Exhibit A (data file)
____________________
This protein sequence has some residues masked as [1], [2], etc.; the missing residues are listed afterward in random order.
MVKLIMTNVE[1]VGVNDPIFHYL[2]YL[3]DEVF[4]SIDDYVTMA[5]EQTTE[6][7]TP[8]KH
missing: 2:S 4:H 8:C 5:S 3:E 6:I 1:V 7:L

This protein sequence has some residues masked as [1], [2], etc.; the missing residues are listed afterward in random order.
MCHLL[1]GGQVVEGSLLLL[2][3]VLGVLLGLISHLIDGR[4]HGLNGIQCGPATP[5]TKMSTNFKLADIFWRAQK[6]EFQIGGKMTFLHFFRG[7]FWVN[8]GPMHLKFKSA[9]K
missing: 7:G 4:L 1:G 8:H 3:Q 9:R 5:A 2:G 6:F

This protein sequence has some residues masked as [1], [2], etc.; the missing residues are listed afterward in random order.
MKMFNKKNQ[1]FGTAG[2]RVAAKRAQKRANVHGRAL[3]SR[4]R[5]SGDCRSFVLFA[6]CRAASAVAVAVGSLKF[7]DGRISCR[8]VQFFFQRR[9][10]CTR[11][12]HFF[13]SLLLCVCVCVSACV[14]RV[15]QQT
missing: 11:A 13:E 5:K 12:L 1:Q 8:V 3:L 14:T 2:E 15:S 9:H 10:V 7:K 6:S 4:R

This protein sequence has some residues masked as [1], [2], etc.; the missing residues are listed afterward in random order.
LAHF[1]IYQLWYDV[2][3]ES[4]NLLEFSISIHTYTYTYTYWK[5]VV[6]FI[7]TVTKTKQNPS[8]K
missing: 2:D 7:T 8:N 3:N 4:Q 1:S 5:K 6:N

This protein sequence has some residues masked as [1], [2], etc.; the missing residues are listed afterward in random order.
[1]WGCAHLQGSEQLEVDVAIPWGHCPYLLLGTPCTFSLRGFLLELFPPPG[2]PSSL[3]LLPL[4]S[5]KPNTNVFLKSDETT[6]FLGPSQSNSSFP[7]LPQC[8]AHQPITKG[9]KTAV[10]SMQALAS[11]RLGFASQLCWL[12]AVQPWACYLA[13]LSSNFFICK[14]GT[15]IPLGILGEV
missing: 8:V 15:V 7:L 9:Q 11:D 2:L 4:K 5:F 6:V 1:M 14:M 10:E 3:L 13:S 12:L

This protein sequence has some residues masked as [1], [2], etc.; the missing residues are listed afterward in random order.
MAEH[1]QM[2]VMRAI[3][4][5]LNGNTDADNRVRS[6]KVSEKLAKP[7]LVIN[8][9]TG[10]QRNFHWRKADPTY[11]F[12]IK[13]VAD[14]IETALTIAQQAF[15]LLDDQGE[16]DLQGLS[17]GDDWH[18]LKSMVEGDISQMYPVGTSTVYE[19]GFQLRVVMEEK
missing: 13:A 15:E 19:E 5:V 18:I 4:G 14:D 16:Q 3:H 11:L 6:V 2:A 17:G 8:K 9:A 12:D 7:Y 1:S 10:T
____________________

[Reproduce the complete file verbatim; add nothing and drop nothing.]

This protein sequence has some residues masked as [1], [2], etc.; the missing residues are listed afterward in random order.
MVKLIMTNVE[1]VGVNDPIFHYL[2]YL[3]DEVF[4]SIDDYVTMA[5]EQTTE[6][7]TP[8]KH
missing: 2:S 4:H 8:C 5:S 3:E 6:I 1:V 7:L

This protein sequence has some residues masked as [1], [2], etc.; the missing residues are listed afterward in random order.
MCHLL[1]GGQVVEGSLLLL[2][3]VLGVLLGLISHLIDGR[4]HGLNGIQCGPATP[5]TKMSTNFKLADIFWRAQK[6]EFQIGGKMTFLHFFRG[7]FWVN[8]GPMHLKFKSA[9]K
missing: 7:G 4:L 1:G 8:H 3:Q 9:R 5:A 2:G 6:F

This protein sequence has some residues masked as [1], [2], etc.; the missing residues are listed afterward in random order.
MKMFNKKNQ[1]FGTAG[2]RVAAKRAQKRANVHGRAL[3]SR[4]R[5]SGDCRSFVLFA[6]CRAASAVAVAVGSLKF[7]DGRISCR[8]VQFFFQRR[9][10]CTR[11][12]HFF[13]SLLLCVCVCVSACV[14]RV[15]QQT
missing: 11:A 13:E 5:K 12:L 1:Q 8:V 3:L 14:T 2:E 15:S 9:H 10:V 7:K 6:S 4:R

This protein sequence has some residues masked as [1], [2], etc.; the missing residues are listed afterward in random order.
LAHF[1]IYQLWYDV[2][3]ES[4]NLLEFSISIHTYTYTYTYWK[5]VV[6]FI[7]TVTKTKQNPS[8]K
missing: 2:D 7:T 8:N 3:N 4:Q 1:S 5:K 6:N

This protein sequence has some residues masked as [1], [2], etc.; the missing residues are listed afterward in random order.
[1]WGCAHLQGSEQLEVDVAIPWGHCPYLLLGTPCTFSLRGFLLELFPPPG[2]PSSL[3]LLPL[4]S[5]KPNTNVFLKSDETT[6]FLGPSQSNSSFP[7]LPQC[8]AHQPITKG[9]KTAV[10]SMQALAS[11]RLGFASQLCWL[12]AVQPWACYLA[13]LSSNFFICK[14]GT[15]IPLGILGEV
missing: 8:V 15:V 7:L 9:Q 11:D 2:L 4:K 5:F 6:V 1:M 14:M 10:E 3:L 13:S 12:L

This protein sequence has some residues masked as [1], [2], etc.; the missing residues are listed afterward in random order.
MAEH[1]QM[2]VMRAI[3][4][5]LNGNTDADNRVRS[6]KVSEKLAKP[7]LVIN[8][9]TG[10]QRNFHWRKADPTY[11]F[12]IK[13]VAD[14]IETALTIAQQAF[15]LLDDQGE[16]DLQGLS[17]GDDWH[18]LKSMVEGDISQMYPVGTSTVYE[19]GFQLRVVMEEK
missing: 13:A 15:E 19:E 5:V 18:I 4:G 14:D 16:Q 3:H 11:L 6:V 2:A 17:G 8:K 9:A 12:D 7:Y 1:S 10:T